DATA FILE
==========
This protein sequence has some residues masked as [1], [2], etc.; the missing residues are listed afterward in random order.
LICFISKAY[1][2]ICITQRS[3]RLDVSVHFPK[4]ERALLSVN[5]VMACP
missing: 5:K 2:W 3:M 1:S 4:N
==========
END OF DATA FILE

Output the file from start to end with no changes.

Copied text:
This protein sequence has some residues masked as [1], [2], etc.; the missing residues are listed afterward in random order.
LICFISKAY[1][2]ICITQRS[3]RLDVSVHFPK[4]ERALLSVN[5]VMACP
missing: 5:K 2:W 3:M 1:S 4:N